How Photosynthetic Reaction Centers Work, Where They Came From, and How We Might Make Our Own
Kevin Redding, Arizona State University

Photosynthetic reaction centers (RCs) are one of life’s most ancient and most useful devices, allowing the biosphere to exploit the abundant solar energy continuously striking our planet and to diversify into a huge number of species with distinct bioenergetic strategies. All known RCs have symmetric structures, using two similar or identical integral membrane polypeptides to form a cage around the cofactors (e.g. chlorophyll, quinones, iron-sulfur clusters) through which electrons are transferred, driven by absorption of light. Our research group uses a combination of molecular genetics and advanced spectroscopic techniques to map out the electron transfer reactions (some of which occur in a few picoseconds) and assess the role of various parts of the protein in directing and influencing these reactions. In this talk, I will present some specific examples of this, and then try to put them into context by presenting a model of how the different RCs may have evolved (>2 billion years ago) from a common ancestral protein. Finally, I will show some examples of how our Center for Bio-Inspired Solar Fuel Production has begun to work on artificial catalysts for light-driven water-splitting (to oxygen and hydrogen) using principles derived from natural photosynthesis.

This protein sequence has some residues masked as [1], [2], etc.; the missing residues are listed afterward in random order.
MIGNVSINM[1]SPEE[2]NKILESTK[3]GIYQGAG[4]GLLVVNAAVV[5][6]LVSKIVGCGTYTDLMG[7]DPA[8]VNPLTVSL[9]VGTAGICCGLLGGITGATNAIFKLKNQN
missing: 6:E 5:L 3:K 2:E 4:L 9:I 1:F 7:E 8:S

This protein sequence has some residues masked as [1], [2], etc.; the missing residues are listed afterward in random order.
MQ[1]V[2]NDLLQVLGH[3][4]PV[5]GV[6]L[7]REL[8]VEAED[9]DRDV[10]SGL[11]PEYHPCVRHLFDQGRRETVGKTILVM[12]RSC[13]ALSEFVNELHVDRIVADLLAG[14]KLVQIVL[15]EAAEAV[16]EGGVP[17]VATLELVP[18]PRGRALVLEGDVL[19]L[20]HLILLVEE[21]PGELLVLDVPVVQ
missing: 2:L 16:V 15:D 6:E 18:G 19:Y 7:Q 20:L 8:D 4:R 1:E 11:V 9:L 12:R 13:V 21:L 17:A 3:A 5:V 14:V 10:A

Background Review Article:

R. E. Blankenship, et al., Comparing Photosynthetic and Photovoltaic Efficiencies and Recognizing the Potential for Improvement. Science 332, 805 (2011).

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